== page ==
Pilot's tip of the week

Reporting Altitude Changes

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Subscriber question:

"I rarely hear pilots report that they are leaving an assigned altitude for a newly assigned altitude while IFR, is this still a requirement?" - Anonymous

Wally Moran:

“You are absolutely correct, the Aeronautical Information Manual chapter 5-3-3 says the following reports should be made to ATC or FSS without a specific request:

When vacating any previously assigned altitude or flight level for a newly assigned altitude or flight level.

Altitude change reportingWhile the AIM is not regulation, it certainly is considered best practice and should be complied with.

Here is what the pre-amble to this section of the AIM says: The safety and effectiveness of traffic control depends to a large extent on accurate position reporting. That’s good enough for me.

Making timely and correct reports not only help the controllers do their job, it also helps other pilots maintain situational awareness. Experienced IFR pilots listen not only for their call sign but they are listening to the other traffic as well, this helps them keep track of the bigger picture.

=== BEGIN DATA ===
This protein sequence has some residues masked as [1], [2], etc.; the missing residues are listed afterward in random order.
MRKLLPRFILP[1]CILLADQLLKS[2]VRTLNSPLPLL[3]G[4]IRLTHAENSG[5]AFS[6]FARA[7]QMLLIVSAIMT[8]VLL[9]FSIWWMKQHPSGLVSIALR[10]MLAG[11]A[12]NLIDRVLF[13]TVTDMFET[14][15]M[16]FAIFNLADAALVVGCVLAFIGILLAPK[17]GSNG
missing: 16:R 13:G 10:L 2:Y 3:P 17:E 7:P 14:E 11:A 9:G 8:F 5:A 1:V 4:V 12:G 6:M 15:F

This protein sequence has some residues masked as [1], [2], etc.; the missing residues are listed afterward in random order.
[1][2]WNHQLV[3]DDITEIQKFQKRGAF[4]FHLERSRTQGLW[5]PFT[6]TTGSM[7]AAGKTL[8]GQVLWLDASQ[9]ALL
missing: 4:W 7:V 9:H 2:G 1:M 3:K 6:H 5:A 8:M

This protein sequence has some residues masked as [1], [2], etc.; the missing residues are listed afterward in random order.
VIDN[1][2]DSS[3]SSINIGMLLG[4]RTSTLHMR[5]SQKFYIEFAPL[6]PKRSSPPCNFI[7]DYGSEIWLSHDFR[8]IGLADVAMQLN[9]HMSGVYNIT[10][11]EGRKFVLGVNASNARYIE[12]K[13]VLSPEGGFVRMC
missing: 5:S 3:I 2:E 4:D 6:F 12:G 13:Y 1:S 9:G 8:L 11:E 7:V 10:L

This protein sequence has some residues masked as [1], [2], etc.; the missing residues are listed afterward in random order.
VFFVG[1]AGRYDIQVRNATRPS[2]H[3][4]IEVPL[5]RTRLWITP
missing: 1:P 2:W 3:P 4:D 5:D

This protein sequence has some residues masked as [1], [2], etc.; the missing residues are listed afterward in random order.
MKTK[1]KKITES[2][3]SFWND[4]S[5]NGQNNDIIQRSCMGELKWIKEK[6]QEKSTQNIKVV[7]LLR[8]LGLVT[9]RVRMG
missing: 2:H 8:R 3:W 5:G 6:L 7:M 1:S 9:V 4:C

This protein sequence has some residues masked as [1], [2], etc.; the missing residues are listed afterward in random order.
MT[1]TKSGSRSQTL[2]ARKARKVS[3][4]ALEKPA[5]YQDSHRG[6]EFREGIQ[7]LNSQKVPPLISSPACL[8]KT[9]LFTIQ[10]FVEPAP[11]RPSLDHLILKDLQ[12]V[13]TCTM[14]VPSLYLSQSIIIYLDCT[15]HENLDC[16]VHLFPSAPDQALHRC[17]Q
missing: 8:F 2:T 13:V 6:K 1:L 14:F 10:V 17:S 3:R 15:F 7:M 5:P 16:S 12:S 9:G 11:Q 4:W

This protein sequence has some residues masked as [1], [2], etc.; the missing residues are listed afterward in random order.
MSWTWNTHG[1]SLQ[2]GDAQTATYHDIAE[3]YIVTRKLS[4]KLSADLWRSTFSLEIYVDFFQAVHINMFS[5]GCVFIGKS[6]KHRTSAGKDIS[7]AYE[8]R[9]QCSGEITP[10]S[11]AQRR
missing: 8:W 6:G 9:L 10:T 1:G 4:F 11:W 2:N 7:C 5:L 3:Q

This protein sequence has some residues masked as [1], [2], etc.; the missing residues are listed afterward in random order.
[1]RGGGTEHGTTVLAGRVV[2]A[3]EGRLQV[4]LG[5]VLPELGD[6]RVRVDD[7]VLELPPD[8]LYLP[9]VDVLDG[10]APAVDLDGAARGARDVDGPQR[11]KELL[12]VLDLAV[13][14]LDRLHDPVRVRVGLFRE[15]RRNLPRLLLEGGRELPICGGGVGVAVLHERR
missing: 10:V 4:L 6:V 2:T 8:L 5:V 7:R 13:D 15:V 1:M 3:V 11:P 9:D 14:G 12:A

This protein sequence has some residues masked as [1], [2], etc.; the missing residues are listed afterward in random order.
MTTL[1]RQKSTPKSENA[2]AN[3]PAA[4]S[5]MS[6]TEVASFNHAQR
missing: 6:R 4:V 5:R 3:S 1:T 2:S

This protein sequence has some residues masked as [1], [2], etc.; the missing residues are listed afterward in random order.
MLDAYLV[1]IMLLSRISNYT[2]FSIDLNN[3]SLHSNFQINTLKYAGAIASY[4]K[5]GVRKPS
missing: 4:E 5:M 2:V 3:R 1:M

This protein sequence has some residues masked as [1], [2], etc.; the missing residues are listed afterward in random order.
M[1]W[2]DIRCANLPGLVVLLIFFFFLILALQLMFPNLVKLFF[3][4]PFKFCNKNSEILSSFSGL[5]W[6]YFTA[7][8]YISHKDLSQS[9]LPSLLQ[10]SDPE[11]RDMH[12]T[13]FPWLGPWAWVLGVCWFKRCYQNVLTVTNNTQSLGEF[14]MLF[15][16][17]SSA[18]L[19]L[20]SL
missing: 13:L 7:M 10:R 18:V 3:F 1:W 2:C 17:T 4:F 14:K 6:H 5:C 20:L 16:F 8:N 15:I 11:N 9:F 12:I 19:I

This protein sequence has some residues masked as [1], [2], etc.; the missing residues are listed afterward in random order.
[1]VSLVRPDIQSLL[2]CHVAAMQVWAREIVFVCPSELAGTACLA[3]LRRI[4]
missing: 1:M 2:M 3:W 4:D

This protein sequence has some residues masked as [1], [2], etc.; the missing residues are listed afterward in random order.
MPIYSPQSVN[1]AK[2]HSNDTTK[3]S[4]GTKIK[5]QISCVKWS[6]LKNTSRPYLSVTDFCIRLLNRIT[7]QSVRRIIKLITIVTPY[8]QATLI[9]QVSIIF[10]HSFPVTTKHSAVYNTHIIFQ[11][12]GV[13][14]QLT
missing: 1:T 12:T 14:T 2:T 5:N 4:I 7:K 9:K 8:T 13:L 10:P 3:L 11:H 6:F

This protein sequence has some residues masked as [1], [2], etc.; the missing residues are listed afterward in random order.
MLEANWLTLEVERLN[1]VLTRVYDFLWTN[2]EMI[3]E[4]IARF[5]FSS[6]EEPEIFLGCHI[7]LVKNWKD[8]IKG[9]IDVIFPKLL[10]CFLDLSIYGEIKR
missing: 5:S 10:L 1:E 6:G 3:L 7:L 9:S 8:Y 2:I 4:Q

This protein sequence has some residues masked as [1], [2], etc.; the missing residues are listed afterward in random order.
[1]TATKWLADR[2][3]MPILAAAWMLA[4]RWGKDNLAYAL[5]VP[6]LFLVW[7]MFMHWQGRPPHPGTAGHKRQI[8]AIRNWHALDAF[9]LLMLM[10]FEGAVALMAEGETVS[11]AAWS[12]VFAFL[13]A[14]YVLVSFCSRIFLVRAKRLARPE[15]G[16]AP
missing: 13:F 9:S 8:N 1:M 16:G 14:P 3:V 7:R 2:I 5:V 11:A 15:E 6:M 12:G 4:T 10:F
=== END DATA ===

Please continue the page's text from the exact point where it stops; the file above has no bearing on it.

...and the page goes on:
Here are some other reports that I find pilots have overlooked or forgotten about:

When unable to climb/descend at a rate of at least 500 FPM a report is required. Obviously the controllers need this information for their planning and to maintain separation. If you tell them early they can make accommodations for you, but if you don’t, that’s when an unexpected conflict can occur. Failing to make this report could be the causal factor in a serious accident.

Another is: The time and altitude upon reaching a holding fix or point to which cleared and when leaving any assigned holding fix. If I check in on a new frequency and hear pilots reporting entering or leaving a hold, I can guess that I am probably going to get a hold as well. Hearing this information early gives me time to plan my entry and to anticipate fuel requirements.”

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